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Two Honored for their Red Cross support of armed forces

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The service of these two veterans personify the spirit and commitment perfectly.

When asked, most people easily associate the American Red Cross with its proven track record of disaster response. Or with the critical role the organization plays in replenishing the nation's blood supply.

Lesser known — at least today — is the key role the organization has historically played in support of the courageous members of the U.S. military. But in truth, support for American soldiers has been a mainstay of Red Cross operations since Clara Barton founded the organization in 1881.

Because of the American Red Cross's Service to the Armed Forces (SAF) program, military men and women — and their families — receive a range of important support services (see Supporting America's Military Families).

But, as with every aspect of the Red Cross operation, the delivery of Red Cross services to the armed forces is dependent on the tireless and selfless people who are the backbone of the SAF program.

Two such volunteers were honored recently for their Red Cross service to our military. At a special luncheon this past November, the San Francisco-based chapter of the Red Cross Tiffany Society paid tribute to Joy (Klingler) Guldbech and Calvin Carter.

Joy's Red Cross story began in 1959. A recent graduate of Susquehanna University in Pennsylvania, she was inspired to support our military by an article she read about a California girl who went to Korea.

This sounded like quite the adventure to Joy, who promptly joined the Red Cross. She was assigned to the Army Hospital in Fort Knox, Kentucky as a recreational specialist. Her job there was to help patients relax; to make that happen, she distributed everything from athletic equipment to board games, and organized trips to such destinations as the Kentucky Derby.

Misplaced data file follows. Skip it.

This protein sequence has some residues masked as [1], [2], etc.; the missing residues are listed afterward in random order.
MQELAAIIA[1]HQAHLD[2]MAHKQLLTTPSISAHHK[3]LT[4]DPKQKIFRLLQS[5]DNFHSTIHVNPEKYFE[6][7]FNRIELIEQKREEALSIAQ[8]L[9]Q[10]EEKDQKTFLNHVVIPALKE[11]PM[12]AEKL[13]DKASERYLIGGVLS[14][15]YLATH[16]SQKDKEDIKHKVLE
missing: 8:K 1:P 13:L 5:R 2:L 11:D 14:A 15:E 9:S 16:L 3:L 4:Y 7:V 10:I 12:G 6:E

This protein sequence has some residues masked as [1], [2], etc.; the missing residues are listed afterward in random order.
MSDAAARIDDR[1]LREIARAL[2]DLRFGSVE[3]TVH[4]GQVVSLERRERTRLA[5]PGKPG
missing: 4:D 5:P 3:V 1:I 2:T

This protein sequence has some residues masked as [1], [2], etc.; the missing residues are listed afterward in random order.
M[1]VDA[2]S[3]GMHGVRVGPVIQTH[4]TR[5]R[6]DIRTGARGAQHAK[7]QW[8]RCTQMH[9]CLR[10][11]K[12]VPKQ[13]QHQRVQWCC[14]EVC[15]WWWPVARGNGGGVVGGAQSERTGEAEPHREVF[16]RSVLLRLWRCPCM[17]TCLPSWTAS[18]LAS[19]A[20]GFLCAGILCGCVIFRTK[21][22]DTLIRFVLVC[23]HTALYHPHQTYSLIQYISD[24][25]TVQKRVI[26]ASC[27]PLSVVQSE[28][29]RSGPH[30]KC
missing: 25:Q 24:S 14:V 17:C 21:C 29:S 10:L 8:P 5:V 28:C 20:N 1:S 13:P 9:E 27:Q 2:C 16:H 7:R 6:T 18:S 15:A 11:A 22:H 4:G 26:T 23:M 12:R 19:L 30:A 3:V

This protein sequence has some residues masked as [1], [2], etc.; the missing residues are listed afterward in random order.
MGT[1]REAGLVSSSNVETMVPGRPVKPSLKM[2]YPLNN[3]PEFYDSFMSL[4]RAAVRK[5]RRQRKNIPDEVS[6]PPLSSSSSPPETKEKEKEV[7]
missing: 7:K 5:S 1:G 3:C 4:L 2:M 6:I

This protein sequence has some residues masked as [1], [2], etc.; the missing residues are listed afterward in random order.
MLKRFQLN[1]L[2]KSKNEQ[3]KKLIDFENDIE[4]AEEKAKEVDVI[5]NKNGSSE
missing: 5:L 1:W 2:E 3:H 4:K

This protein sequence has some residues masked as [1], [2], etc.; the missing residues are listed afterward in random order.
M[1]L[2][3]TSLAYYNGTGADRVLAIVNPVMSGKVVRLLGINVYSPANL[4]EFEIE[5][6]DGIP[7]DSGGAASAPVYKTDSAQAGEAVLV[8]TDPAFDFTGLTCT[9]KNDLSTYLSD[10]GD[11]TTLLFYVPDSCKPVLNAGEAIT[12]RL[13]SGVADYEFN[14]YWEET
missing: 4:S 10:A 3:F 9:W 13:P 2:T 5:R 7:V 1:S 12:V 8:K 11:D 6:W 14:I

After two weeks of training in Washington, D.C., Joy's next Red Cross assignment was in Korea, where she and her colleagues met with groups as large as 200 in large mess halls or as small as 5 in remote camps. No matter the size or location, the job was the same: help the service people get their minds off their military job. Whether it was working from a mobile canteen, playing "game shows" of their own creation, acting as DJs while playing records, or just passing out doughnuts in the venerable role of Doughnut Dollies, Joy and her colleagues were the face of home.

Joy describes her time with the Red Cross as “the most unique year I’ve ever had.” She had to cope with extreme Korean weather, and she missed her own family and friends from back home. But Joy fondly speaks of the many great people she met during her Red Cross deployments, some of whom she is still in touch with today.

Calvin Carter's SAF path was even more perilous than Joy's. Deployed service members and their families experience quite a bit of stress, and Calvin’s Red Cross job was to be the communications link between service personnel and their families back home, often serving as a counseling and problem-solving resource.

Cal completed his military service obligation as an officer in the 1960s with service in Korea. He met Red Cross people who positively influenced him and decided to join the organization in 1970. His initial Red Cross assignment was in Treasure Island, California, a precursor to a year-long tour in Viet Nam.

His communications responsibilities were of an emergency and non-emergency variety. Emergencies often meant the death of loved ones back in the states, while non-emergency communications were often about the problems faced by families back home. Cal worked with service people to help them get their Emergency Leaves, and he helped them cope with other problems such as spouses not getting their military pay. In both cases, Cal applied his considerable people and problem-solving skills to assuage the concerns of those in the Combat Zone.

After his Red Cross tour in Viet Nam, Cal went on to complete assignments in Germany, Washington, California, Arizona and ultimately Hawaii before leaving the Red Cross.

For its entire existence, the American Red Cross has made support for the military a key component of its mission. The service of these two veterans of SAF — Joy Guldbech and Calvin Carter — personifies this spirit and commitment perfectly.

About the author: Lawrence Dietz is a Colonel (Retired), US Army Reserve, as well as a dedicated Red Cross volunteer in the Silicon Valley Chapter.

Caption: Joy Guldbech and Calvin Carter (center) were honored at a San Francisco luncheon recently for their Red Cross service to our military. Accompanying the honorees at the Red Cross Tiffany Society event were their spouses, James Guldbech (left) and Kwi-Suk Carter (right).

Click here to view more pictures from the event.

Related information:

Become a Red Cross Volunteer

Services for Military and Veteran Families